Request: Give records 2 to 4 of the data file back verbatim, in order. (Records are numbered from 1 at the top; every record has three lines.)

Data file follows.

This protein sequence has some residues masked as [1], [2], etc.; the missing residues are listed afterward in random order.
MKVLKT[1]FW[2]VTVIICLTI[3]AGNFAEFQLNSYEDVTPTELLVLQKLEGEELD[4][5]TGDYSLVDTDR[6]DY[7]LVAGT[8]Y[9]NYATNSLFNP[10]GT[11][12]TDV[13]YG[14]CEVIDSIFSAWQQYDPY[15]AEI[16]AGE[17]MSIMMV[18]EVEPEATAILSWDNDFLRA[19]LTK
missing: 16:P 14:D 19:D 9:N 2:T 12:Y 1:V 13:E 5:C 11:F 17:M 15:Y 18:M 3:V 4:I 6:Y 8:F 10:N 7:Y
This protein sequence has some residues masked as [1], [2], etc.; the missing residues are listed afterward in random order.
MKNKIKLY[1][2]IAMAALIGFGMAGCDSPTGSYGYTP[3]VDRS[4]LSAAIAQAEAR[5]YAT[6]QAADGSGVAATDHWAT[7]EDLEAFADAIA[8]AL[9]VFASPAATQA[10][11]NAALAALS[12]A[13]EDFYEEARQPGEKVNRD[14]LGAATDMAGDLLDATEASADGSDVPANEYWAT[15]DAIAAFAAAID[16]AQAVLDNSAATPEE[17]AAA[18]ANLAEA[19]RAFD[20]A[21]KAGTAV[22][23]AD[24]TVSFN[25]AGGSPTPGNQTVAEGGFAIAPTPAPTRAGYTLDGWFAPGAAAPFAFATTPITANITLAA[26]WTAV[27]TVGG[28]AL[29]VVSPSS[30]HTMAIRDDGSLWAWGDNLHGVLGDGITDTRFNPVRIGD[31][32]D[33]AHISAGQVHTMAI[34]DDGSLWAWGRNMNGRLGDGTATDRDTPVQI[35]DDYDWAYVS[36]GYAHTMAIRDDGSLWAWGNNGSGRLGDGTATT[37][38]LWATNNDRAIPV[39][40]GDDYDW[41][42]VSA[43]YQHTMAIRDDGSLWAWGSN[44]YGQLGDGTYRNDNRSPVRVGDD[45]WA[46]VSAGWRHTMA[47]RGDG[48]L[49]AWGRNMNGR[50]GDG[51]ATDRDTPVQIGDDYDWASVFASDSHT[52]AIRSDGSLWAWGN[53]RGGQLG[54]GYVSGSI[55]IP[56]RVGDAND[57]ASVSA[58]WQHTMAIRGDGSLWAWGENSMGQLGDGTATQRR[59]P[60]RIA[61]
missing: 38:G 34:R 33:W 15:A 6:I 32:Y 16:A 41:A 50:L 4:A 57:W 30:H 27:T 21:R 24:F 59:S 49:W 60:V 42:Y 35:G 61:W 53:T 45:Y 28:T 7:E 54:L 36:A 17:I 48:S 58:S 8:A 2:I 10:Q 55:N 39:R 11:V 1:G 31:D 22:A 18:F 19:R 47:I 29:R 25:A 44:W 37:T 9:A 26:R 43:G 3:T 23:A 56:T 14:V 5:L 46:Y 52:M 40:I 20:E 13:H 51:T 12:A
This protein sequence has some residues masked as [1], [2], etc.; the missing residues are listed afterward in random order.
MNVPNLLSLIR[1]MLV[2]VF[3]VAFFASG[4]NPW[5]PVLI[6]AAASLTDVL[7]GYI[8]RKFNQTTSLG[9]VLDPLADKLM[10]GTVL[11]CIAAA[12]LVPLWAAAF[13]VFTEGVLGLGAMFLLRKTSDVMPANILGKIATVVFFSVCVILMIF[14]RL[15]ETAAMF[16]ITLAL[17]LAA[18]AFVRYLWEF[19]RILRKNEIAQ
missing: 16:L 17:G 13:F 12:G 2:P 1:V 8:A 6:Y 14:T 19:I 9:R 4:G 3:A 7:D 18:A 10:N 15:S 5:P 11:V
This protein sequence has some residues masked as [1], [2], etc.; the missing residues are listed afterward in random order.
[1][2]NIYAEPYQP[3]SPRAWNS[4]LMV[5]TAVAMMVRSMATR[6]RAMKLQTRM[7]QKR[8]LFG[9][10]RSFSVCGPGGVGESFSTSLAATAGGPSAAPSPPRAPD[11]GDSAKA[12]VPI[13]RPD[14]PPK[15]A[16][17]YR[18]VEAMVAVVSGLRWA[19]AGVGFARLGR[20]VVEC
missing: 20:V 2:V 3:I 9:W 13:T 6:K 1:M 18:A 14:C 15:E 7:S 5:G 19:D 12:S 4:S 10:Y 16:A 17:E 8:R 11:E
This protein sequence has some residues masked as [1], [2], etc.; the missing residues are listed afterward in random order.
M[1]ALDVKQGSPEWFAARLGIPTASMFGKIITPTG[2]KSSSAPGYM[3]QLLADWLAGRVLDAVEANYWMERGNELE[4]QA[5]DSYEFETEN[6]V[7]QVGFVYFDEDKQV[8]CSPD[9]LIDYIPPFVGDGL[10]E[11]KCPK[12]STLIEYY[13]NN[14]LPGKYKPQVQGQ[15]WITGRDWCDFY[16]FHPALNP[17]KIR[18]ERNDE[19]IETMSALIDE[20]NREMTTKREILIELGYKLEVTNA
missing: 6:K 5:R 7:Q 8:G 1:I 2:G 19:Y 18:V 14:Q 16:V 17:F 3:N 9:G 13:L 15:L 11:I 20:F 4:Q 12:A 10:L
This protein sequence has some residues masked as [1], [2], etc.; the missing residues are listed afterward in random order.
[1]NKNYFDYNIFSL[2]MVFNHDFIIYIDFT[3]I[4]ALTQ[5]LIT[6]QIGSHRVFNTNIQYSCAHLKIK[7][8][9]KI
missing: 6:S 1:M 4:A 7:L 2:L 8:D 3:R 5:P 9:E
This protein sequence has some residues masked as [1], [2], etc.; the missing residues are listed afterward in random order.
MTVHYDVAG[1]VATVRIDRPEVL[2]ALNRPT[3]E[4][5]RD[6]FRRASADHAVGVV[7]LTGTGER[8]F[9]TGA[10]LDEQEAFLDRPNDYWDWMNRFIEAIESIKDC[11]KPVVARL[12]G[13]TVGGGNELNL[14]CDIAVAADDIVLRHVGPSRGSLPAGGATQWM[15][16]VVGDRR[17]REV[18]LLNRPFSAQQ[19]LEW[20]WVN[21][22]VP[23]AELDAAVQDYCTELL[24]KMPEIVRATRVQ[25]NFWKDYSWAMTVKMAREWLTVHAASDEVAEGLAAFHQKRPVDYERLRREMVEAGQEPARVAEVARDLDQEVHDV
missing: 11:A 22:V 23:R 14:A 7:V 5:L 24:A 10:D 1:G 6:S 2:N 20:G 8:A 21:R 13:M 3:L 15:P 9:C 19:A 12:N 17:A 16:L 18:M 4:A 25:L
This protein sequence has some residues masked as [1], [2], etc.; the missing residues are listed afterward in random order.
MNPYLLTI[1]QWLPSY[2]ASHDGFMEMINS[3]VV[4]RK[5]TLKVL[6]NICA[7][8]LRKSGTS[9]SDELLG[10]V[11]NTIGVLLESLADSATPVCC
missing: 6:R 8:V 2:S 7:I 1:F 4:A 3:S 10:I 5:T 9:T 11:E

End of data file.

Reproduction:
This protein sequence has some residues masked as [1], [2], etc.; the missing residues are listed afterward in random order.
MKNKIKLY[1][2]IAMAALIGFGMAGCDSPTGSYGYTP[3]VDRS[4]LSAAIAQAEAR[5]YAT[6]QAADGSGVAATDHWAT[7]EDLEAFADAIA[8]AL[9]VFASPAATQA[10][11]NAALAALS[12]A[13]EDFYEEARQPGEKVNRD[14]LGAATDMAGDLLDATEASADGSDVPANEYWAT[15]DAIAAFAAAID[16]AQAVLDNSAATPEE[17]AAA[18]ANLAEA[19]RAFD[20]A[21]KAGTAV[22][23]AD[24]TVSFN[25]AGGSPTPGNQTVAEGGFAIAPTPAPTRAGYTLDGWFAPGAAAPFAFATTPITANITLAA[26]WTAV[27]TVGG[28]AL[29]VVSPSS[30]HTMAIRDDGSLWAWGDNLHGVLGDGITDTRFNPVRIGD[31][32]D[33]AHISAGQVHTMAI[34]DDGSLWAWGRNMNGRLGDGTATDRDTPVQI[35]DDYDWAYVS[36]GYAHTMAIRDDGSLWAWGNNGSGRLGDGTATT[37][38]LWATNNDRAIPV[39][40]GDDYDW[41][42]VSA[43]YQHTMAIRDDGSLWAWGSN[44]YGQLGDGTYRNDNRSPVRVGDD[45]WA[46]VSAGWRHTMA[47]RGDG[48]L[49]AWGRNMNGR[50]GDG[51]ATDRDTPVQIGDDYDWASVFASDSHT[52]AIRSDGSLWAWGN[53]RGGQLG[54]GYVSGSI[55]IP[56]RVGDAND[57]ASVSA[58]WQHTMAIRGDGSLWAWGENSMGQLGDGTATQRR[59]P[60]RIA[61]
missing: 38:G 34:R 33:W 15:A 6:I 32:Y 16:A 41:A 50:L 4:A 57:W 30:H 27:T 21:R 24:F 59:S 49:W 60:V 42:Y 35:G 61:W 53:T 45:Y 28:T 7:E 54:L 36:A 17:I 48:S 58:S 8:A 2:I 10:Q 55:N 39:R 11:V 1:G 31:D 22:A 18:F 19:R 47:I 29:R 25:A 44:W 37:T 9:A 26:R 43:G 3:T 23:A 56:T 14:V 5:L 46:Y 52:M 40:I 20:E 13:H 51:T 12:A
This protein sequence has some residues masked as [1], [2], etc.; the missing residues are listed afterward in random order.
MNVPNLLSLIR[1]MLV[2]VF[3]VAFFASG[4]NPW[5]PVLI[6]AAASLTDVL[7]GYI[8]RKFNQTTSLG[9]VLDPLADKLM[10]GTVL[11]CIAAA[12]LVPLWAAAF[13]VFTEGVLGLGAMFLLRKTSDVMPANILGKIATVVFFSVCVILMIF[14]RL[15]ETAAMF[16]ITLAL[17]LAA[18]AFVRYLWEF[19]RILRKNEIAQ
missing: 16:L 17:G 13:F 12:G 2:P 1:V 8:A 6:Y 14:T 19:I 9:R 4:G 3:A 7:D 18:A 10:N 15:S 5:P 11:V
This protein sequence has some residues masked as [1], [2], etc.; the missing residues are listed afterward in random order.
[1][2]NIYAEPYQP[3]SPRAWNS[4]LMV[5]TAVAMMVRSMATR[6]RAMKLQTRM[7]QKR[8]LFG[9][10]RSFSVCGPGGVGESFSTSLAATAGGPSAAPSPPRAPD[11]GDSAKA[12]VPI[13]RPD[14]PPK[15]A[16][17]YR[18]VEAMVAVVSGLRWA[19]AGVGFARLGR[20]VVEC
missing: 20:V 2:V 3:I 9:W 13:T 6:K 1:M 18:A 14:C 15:E 7:S 5:G 19:D 12:S 4:S 10:Y 16:A 17:E 8:R 11:E